We recently suggested a novel site-specific N-glycosylation mechanism in Trypanosoma brucei whereby some protein N-glycosylation sites selectively receive Man(9)GlcNAc(2)from Man(9)GlcNAc(2)-PP-Dol while others receive Man(5)GlcNAc(2) from Man(5)GlcNAc(2)-PP-Dol. In this paper, we test this model by creating procyclic and bloodstream form null mutants of TbALG3, the gene that encodes the alpha-mannosyltransferase that converts Man(5)GlcNAc(2)-PP-Dol to Man(6)GlcNAc(2)-PP-Dol. The procyclic and bloodstream form TbALG3 null mutants grow with normal kinetics, remain infectious to mice and tsetse flies, respectively, and have normal morphology. However, both forms display aberrant N-glycosylation of their major surface glycoproteins, procylcin, and variant surface glycoprotein, respectively. Specifically, procyclin and variant surface glycoprotein N-glycosylation sites that are modified with Man(9)GlcNAc(2) and processed no further than Man(5)GlcNAc(2) in the wild type are glycosylated less efficiently but processed to complex structures in the mutant. These data confirm our model and refine it by demonstrating that the biantennary glycan transferred from Man(5)GlcNAc(2)-PP-Dol is the only route to complex N-glycans in T. brucei and that Man(9)GlcNAc(2)-PP-Dol is strictly a precursor for oligomannose structures. The origins of site-specific Man(5)GlcNAc(2) or Man(9)GlcNAc(2) transfer are discussed and an updated model of N-glycosylation in T. brucei is presented.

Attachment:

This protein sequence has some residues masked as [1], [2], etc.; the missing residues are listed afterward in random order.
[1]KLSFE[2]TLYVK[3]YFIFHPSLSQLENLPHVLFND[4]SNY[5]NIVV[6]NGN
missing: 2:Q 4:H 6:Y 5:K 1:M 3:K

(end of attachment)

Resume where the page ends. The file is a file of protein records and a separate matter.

- VARIANT SURFACE GLYCOPROTEIN
- PHOSPHATIDYLINOSITOL MEMBRANE ANCHOR
- ASPARAGINE-LINKED OLIGOSACCHARIDES
- ACIDIC REPETITIVE PROTEIN
- BLOOD-STREAM FORM
- MUTANTS RESISTANT
- PROCYCLIC FORM